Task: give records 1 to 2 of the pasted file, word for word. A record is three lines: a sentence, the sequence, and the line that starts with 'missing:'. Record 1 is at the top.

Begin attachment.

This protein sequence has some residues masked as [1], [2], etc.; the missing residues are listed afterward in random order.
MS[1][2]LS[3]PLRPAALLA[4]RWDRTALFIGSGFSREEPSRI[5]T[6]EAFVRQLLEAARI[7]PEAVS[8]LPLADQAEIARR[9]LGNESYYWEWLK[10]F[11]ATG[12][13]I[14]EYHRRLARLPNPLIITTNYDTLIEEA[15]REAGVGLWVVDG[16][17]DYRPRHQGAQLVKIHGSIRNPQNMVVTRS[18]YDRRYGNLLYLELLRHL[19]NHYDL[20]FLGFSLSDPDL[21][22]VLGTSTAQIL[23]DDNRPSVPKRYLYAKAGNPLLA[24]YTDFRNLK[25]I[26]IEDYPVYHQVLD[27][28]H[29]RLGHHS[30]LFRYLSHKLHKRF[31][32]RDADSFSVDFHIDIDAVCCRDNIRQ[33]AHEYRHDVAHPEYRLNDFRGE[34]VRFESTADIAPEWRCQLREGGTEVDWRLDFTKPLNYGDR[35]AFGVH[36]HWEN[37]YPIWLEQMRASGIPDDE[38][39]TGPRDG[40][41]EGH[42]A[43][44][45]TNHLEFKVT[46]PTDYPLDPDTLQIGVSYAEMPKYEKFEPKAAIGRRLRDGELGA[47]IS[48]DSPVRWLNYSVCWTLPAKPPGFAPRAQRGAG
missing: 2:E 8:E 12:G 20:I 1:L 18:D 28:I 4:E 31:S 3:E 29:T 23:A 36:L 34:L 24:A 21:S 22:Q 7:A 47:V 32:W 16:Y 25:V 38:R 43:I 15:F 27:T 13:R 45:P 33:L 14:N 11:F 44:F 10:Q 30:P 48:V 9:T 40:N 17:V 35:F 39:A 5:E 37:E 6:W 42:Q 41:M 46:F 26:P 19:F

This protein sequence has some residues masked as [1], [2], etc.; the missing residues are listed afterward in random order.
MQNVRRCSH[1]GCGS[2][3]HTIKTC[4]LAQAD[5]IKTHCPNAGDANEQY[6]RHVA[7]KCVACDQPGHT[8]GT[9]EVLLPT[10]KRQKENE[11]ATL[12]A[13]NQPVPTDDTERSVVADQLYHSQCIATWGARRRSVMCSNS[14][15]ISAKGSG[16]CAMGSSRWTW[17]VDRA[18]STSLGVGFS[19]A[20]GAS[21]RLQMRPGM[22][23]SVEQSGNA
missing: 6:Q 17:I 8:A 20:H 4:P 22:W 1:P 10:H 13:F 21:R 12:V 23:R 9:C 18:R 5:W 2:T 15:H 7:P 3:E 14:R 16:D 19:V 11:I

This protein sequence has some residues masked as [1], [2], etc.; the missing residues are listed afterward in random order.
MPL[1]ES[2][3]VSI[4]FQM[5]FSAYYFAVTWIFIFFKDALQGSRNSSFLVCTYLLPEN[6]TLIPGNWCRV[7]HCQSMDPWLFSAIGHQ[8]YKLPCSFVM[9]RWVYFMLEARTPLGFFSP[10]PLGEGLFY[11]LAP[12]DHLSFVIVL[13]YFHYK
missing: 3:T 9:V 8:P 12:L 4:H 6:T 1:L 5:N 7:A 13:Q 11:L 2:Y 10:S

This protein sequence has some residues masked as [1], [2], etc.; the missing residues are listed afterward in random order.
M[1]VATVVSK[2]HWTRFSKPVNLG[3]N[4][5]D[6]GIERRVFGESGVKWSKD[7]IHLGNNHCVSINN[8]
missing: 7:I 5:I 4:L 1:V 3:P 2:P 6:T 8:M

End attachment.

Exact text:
This protein sequence has some residues masked as [1], [2], etc.; the missing residues are listed afterward in random order.
MS[1][2]LS[3]PLRPAALLA[4]RWDRTALFIGSGFSREEPSRI[5]T[6]EAFVRQLLEAARI[7]PEAVS[8]LPLADQAEIARR[9]LGNESYYWEWLK[10]F[11]ATG[12][13]I[14]EYHRRLARLPNPLIITTNYDTLIEEA[15]REAGVGLWVVDG[16][17]DYRPRHQGAQLVKIHGSIRNPQNMVVTRS[18]YDRRYGNLLYLELLRHL[19]NHYDL[20]FLGFSLSDPDL[21][22]VLGTSTAQIL[23]DDNRPSVPKRYLYAKAGNPLLA[24]YTDFRNLK[25]I[26]IEDYPVYHQVLD[27][28]H[29]RLGHHS[30]LFRYLSHKLHKRF[31][32]RDADSFSVDFHIDIDAVCCRDNIRQ[33]AHEYRHDVAHPEYRLNDFRGE[34]VRFESTADIAPEWRCQLREGGTEVDWRLDFTKPLNYGDR[35]AFGVH[36]HWEN[37]YPIWLEQMRASGIPDDE[38][39]TGPRDG[40][41]EGH[42]A[43][44][45]TNHLEFKVT[46]PTDYPLDPDTLQIGVSYAEMPKYEKFEPKAAIGRRLRDGELGA[47]IS[48]DSPVRWLNYSVCWTLPAKPPGFAPRAQRGAG
missing: 2:E 8:E 12:G 20:I 1:L 18:D 28:I 4:E 31:S 3:E 29:T 23:A 36:L 34:L 24:A 21:S 22:Q 7:A 47:V 32:W 16:Y 25:V 38:R 43:I 15:F 27:T 13:R 45:P 33:L 14:N 11:F 44:F 10:Q 30:P 48:V 9:T 40:N 17:V 35:F 39:A 5:E 37:E 6:W 42:Q 41:M 46:F 26:P 19:F

This protein sequence has some residues masked as [1], [2], etc.; the missing residues are listed afterward in random order.
MQNVRRCSH[1]GCGS[2][3]HTIKTC[4]LAQAD[5]IKTHCPNAGDANEQY[6]RHVA[7]KCVACDQPGHT[8]GT[9]EVLLPT[10]KRQKENE[11]ATL[12]A[13]NQPVPTDDTERSVVADQLYHSQCIATWGARRRSVMCSNS[14][15]ISAKGSG[16]CAMGSSRWTW[17]VDRA[18]STSLGVGFS[19]A[20]GAS[21]RLQMRPGM[22][23]SVEQSGNA
missing: 6:Q 17:I 8:A 20:H 4:P 22:W 1:P 10:H 13:F 21:R 12:V 23:R 9:C 18:R 5:W 2:T 15:H 7:P 3:E 14:R 16:D 19:V 11:I